Again psychology can be important; in a philosophy seminar one of my lecturers read the latest chapter of his book. I thought there was a mistake in his argument, but hesitated to challenge him, wondering if it was really a mistake if he hadn't realised it himself. But then another philosophy lecturer made exactly my point and I could have kicked myself for being intimidated (even though I quite often argued with lecturers).
It helps if one has self-confidence, as displayed in the domain of chess by Fischer and Carlsen - and Bogolyubov:
"When I am White I win because I am White. When I am Black I win because I am Bogolyubov."
Perhaps it helped that "Bogolyubov" means "beloved of God" in Russian.
...in tournaments my assumption is that I am the best player there. That is why I seek positions where computer analysis can't play that much of a role, or where I can analyse it better than a computer." Not short of self-belief then.
However, while self-confidence can help, it's no guarantee of success:
To booze or not to booze
But even when he [Bogolyubov] was at his best, he was never as good as Alekhine. His tragedy is that he never accepted that fact. In the 1934 match he thought he had solved the puzzle: Alekhine was hypnotizing him! So he armed himself with dark eyeglasses. The glasses helped only for a game or two, but then they became annoying - to Bogolyubov.
Next he decided that Alekhine's drinking was what accounted for the difference. So during the next three games, which were played in Mannheim, Bogolyubov stopped giving Alekhine odds of hard liquor. Alekhine's practice at that time was to have a few quick drinks at the bar during each game, and in Mannheim Bogolyubov matched him drink for drink. Amazingly, it worked, but again only for a game or two. Bogolyubov lost this match, as he had lost the first one in 1929, without ever figuring out why.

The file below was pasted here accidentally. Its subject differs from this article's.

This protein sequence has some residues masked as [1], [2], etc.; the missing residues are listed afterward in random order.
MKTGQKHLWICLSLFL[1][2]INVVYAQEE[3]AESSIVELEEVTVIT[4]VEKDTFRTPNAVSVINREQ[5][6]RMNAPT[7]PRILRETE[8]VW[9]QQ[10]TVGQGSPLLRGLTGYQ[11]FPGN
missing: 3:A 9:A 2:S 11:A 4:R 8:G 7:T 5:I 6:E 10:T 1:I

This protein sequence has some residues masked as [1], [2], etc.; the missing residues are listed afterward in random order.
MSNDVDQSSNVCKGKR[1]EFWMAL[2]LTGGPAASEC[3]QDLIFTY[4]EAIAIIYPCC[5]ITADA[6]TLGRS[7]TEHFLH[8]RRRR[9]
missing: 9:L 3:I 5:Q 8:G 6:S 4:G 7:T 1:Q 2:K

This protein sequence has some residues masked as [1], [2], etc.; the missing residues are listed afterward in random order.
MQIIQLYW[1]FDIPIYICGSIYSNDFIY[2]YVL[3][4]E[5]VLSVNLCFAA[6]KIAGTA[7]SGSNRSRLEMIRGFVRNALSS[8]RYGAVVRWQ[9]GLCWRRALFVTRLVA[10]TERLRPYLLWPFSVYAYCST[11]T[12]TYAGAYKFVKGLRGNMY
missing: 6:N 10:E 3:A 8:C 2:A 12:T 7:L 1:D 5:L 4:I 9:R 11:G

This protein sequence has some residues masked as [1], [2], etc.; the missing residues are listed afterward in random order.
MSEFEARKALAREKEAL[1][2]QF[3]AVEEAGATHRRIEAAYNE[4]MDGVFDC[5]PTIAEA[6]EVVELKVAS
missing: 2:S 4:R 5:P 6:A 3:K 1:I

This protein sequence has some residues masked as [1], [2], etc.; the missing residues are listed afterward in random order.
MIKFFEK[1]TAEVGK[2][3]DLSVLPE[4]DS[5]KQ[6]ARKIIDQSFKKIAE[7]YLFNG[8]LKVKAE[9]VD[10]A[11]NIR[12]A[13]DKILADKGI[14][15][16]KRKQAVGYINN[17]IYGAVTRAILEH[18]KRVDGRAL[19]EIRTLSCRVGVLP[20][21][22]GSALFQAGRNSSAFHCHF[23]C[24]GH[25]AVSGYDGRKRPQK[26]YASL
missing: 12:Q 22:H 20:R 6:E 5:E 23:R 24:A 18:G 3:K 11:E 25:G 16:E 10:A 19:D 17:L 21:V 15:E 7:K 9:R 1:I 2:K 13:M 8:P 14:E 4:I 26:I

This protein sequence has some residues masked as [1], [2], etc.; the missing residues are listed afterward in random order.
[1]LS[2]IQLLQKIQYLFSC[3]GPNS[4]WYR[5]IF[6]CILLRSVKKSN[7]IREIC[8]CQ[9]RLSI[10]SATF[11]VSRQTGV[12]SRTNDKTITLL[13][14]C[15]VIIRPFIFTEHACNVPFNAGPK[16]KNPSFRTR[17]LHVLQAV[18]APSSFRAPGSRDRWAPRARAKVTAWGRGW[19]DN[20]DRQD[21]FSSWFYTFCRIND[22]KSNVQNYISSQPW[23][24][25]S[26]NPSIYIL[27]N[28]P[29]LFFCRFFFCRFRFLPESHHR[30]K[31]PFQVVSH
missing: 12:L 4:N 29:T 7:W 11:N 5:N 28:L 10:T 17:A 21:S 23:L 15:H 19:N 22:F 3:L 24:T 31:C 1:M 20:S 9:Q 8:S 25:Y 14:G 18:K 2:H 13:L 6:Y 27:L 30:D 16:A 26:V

Carlsen has a very different attitude about alcohol (but then he's from Norway):
But I find it more difficult to play opponents who I feel, for whatever reason, aren't approaching the games with a sufficient level of seriousness. For instance, once at a big tournament I saw a player I was due to play the next day have a couple of drinks. Knowing that just ruined my concentration, because I thought how can I play seriously against someone who has drinks the day before?"
At only 13 Carlsen beat Karpov (former world champion), who said afterwards that Carlsen was surprisingly "productive" of ideas for such a young player. That may be partly to do with the way Carlsen started in chess:
Carlsen, aged 14
I started by just sitting by the chessboard exploring things. I didn't even have books at first, and I just played by myself. I learnt a lot from that, and I feel that it is a big reason why I now have a good intuitive understanding of chess.
... if I study a position for an hour then I am usually going in loops and I'm probably not going to come up with something useful. I usually know what I am going to do after 10 seconds; the rest is double checking." He calls this process verifying his intuition. "Often I cannot explain a certain move, only know that it feels right, and it seems that my intuition is right more often than not."
Complexity and the myth of the "rational agent"
This brings me to the link between chess and economics suggested by the title. Through another bit of serendipity, just after I thought of writing a diary about chess, I came across this, in "23 Things They Don't Tell You About Capitalism", by Ha-Joon Chang (which I recommend):
When the Nobel prize-winners in financial economics, top bankers, high-flying fund managers, prestigious colleges and the smartest celebrities have shown that they do not understand what they are doing, how can we accept economic theories that work only because they assume that people are fully rational ? The upshot is that we are not smart enough to leave the market alone.